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The North Star
(Laws M21; Roud 1019)
Martin Howley
Fanore, north west Clare
Recorded in singer’s home, July 1975

Carroll Mackenzie Collection

 

Martin Howley

It was once I courted a pretty girl and she lives near Bantry Town;
She was proper, tall and handsome in every degree,
And her eyes, they shone like diamonds and her teeth like ivory.

I being a farmer’s only son, my age being scarce eighteen;
This damsel fair, she is as rare as e’er the sun shone on,
And I having plenty, and she of a low degree;
Which made my parents slight my love and prove my destiny.

They sent me to Americay my fortune for to try;
I sailed on board the 'North Star' which now on the sea does lie;
But fortune proved kind to me, a plank brought me ashore;
And I am in hopes to see my love in Bantry Town once more.

When I landed in Columbia shore, no friends there could I find,
But the thoughts of my own true love still ran into my mind.
For three long days and three long nights, the truth I’ll let you know,
Still thinking on my cruel friends, that proved my overthrow.

On the third morning, before the break of day,
A lady, she stepped up to me and those words to me did say:
“My lovely youth, tell to me the truth, what’s the cause of your misery?
Or do you belong to the human form, or where is your country?”

“I am an Irishman”, I said, “The truth I will lay down;
My parents they are wealthy and they lives near Bantry Town,
For the courting of a comely maid, they sent me far away;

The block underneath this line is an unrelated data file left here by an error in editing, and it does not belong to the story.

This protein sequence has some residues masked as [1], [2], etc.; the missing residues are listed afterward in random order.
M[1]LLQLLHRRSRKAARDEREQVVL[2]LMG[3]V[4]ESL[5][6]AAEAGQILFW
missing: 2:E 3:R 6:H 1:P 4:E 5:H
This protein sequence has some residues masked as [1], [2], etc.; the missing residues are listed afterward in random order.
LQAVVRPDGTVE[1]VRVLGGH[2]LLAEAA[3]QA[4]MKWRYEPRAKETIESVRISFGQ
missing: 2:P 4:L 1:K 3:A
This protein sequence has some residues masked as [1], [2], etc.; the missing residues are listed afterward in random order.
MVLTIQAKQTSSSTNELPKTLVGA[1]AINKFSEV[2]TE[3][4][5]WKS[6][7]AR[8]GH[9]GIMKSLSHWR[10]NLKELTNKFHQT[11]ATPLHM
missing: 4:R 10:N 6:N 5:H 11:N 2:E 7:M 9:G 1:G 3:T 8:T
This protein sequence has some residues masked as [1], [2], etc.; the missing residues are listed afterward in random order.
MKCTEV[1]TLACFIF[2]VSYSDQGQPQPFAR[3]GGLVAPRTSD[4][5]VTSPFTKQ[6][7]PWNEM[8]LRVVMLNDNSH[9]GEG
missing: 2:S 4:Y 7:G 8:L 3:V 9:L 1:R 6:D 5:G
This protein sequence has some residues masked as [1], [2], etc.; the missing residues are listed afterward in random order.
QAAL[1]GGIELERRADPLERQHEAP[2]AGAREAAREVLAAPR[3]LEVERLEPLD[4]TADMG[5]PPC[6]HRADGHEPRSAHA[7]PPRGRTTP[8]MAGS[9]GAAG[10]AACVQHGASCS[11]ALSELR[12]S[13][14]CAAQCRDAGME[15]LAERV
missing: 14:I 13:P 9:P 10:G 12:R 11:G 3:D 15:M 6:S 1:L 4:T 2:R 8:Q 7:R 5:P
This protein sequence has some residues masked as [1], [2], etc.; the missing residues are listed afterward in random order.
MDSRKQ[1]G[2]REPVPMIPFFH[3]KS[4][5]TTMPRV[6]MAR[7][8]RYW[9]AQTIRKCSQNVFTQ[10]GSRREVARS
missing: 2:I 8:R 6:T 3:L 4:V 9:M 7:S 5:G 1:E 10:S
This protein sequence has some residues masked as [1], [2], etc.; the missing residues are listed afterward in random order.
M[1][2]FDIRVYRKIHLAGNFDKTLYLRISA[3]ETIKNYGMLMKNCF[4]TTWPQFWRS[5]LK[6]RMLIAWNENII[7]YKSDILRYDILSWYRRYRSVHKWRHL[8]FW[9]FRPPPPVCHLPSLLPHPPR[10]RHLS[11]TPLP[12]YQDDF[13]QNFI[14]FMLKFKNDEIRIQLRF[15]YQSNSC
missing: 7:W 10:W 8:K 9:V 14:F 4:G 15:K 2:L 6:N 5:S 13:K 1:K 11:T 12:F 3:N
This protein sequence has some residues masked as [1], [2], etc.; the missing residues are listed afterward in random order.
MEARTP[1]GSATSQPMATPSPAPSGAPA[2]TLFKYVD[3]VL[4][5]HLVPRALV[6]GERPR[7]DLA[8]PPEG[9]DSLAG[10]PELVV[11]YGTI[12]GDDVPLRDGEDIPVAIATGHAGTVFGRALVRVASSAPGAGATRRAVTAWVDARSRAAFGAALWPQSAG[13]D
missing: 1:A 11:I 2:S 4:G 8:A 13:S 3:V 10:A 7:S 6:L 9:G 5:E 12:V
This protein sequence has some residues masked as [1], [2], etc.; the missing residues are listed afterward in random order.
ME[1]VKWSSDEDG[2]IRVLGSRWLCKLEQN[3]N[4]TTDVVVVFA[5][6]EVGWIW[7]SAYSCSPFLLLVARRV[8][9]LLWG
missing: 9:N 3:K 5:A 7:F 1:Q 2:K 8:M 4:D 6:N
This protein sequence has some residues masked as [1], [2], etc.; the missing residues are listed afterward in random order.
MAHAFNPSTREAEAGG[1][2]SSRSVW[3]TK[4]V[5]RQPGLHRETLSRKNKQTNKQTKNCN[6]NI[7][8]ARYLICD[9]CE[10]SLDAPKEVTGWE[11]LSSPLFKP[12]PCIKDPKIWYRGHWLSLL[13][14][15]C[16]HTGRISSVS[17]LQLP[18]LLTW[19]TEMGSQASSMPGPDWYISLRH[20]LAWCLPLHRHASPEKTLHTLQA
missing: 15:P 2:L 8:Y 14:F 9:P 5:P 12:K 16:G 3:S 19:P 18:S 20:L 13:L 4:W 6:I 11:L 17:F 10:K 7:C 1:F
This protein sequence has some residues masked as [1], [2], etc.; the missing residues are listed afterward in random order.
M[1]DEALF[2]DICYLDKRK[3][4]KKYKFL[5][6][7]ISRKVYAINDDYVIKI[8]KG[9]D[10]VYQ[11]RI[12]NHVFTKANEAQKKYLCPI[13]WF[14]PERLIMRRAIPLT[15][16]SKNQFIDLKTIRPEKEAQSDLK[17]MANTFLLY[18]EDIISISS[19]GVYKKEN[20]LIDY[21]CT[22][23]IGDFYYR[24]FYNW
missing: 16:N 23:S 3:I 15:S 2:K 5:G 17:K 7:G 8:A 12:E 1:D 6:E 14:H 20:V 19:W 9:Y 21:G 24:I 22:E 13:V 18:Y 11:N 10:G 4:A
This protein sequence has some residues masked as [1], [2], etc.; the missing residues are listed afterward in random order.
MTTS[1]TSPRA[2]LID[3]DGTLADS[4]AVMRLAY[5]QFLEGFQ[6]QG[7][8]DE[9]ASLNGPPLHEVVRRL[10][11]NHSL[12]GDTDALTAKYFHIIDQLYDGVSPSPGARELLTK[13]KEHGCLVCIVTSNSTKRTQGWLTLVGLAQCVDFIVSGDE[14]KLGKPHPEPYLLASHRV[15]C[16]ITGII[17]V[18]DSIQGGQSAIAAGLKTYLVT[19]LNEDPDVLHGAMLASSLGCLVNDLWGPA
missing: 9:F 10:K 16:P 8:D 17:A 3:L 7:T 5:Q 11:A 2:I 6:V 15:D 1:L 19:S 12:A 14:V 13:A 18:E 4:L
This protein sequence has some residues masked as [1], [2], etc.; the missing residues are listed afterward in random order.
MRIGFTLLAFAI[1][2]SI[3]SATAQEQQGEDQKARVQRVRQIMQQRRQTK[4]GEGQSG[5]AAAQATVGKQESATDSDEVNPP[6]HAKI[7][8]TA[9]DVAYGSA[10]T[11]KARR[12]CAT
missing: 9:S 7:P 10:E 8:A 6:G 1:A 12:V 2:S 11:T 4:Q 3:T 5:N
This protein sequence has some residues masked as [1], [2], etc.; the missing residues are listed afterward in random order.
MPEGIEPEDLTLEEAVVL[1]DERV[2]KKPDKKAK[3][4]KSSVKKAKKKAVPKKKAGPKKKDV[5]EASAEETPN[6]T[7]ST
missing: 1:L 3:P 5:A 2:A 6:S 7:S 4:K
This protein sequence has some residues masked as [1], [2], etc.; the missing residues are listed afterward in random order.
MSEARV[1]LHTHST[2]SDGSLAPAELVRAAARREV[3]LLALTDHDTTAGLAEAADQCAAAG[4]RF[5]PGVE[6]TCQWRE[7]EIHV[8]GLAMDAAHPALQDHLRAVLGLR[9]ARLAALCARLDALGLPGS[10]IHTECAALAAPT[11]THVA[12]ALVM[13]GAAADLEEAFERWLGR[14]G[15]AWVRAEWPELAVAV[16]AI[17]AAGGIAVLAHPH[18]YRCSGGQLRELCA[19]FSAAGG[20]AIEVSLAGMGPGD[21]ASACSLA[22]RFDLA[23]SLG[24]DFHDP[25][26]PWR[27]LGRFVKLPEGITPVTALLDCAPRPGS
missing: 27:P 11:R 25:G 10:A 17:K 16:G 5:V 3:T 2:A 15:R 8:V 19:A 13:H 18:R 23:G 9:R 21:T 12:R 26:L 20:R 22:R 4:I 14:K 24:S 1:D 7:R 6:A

And I got wrecked on the 'North Star' which now lies on the sea.”

This maid then fell in love with me as the tears came from her eye;
She says, “Are you married to the girl you left behind?
For I have gold at my command, my riches they are great;
If you join with me in wedlock bands, you'll be lord of my estate.”

“To marry you, my fair lady it’s a thing I could not do,
For I’m already promised, bound under an oath that’s true,
To another fair lady, the truth I will explain,
And there is no other on this earth could e’er my poor heart gain.”

The lady fell in deep despair and those words to me did say:
“Here is one hundred pounds in gold that’ll take you o’er the sea.
For love, I find it better than gold or earthly store.
May the angel bright guard you home tonight to your Bantry girl once more.”

"I have been unable to find any information on the sinking of the 'North Star', but an Irish broadside entitled ‘Sorrowful Lamentation on the Loss of The North Star’ describes the sinking of an Irish ship bound for America with the loss of around 470 lives. A problem presented by the broadside text is that it gives the ship as having set sail on 8th December (no year given) and fifteen days out having sunk off the Welsh coast. Martin learned his song from an Oranmore man named Michael Cahir ‘during the time of the Tans’ (1922)."

The above commentary, lyrics and recording are taken from ‘Around the Hills of Clare: Songs and Recitations from the Jim Carroll and Pat Mackenzie Collection’ (2004) Musical Traditions Records MTCD331-2/Góilín Records 005-6.


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